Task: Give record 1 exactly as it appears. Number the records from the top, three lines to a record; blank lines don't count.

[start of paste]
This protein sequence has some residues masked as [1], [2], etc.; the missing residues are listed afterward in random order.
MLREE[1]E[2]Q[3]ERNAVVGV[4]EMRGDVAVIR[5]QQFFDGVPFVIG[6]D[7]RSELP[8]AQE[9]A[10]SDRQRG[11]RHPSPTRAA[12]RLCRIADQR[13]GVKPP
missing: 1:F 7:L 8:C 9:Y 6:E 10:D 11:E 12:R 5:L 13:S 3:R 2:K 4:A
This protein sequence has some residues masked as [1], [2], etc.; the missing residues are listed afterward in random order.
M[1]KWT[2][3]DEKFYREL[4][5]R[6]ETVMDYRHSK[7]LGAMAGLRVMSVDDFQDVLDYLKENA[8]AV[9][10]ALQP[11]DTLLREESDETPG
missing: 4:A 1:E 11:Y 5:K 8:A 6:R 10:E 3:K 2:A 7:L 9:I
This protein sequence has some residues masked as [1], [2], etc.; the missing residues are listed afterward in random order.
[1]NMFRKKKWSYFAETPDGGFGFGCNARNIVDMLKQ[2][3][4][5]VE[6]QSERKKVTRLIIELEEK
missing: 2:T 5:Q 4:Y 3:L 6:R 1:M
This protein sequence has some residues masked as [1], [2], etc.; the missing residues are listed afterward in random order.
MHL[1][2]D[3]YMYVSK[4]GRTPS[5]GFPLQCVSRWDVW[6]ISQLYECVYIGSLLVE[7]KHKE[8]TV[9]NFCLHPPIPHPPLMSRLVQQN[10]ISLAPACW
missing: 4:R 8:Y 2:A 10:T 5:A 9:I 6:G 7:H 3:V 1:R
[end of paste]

This protein sequence has some residues masked as [1], [2], etc.; the missing residues are listed afterward in random order.
MLREE[1]E[2]Q[3]ERNAVVGV[4]EMRGDVAVIR[5]QQFFDGVPFVIG[6]D[7]RSELP[8]AQE[9]A[10]SDRQRG[11]RHPSPTRAA[12]RLCRIADQR[13]GVKPP
missing: 1:F 7:L 8:C 9:Y 6:E 10:D 11:E 12:R 5:L 13:S 3:R 2:K 4:A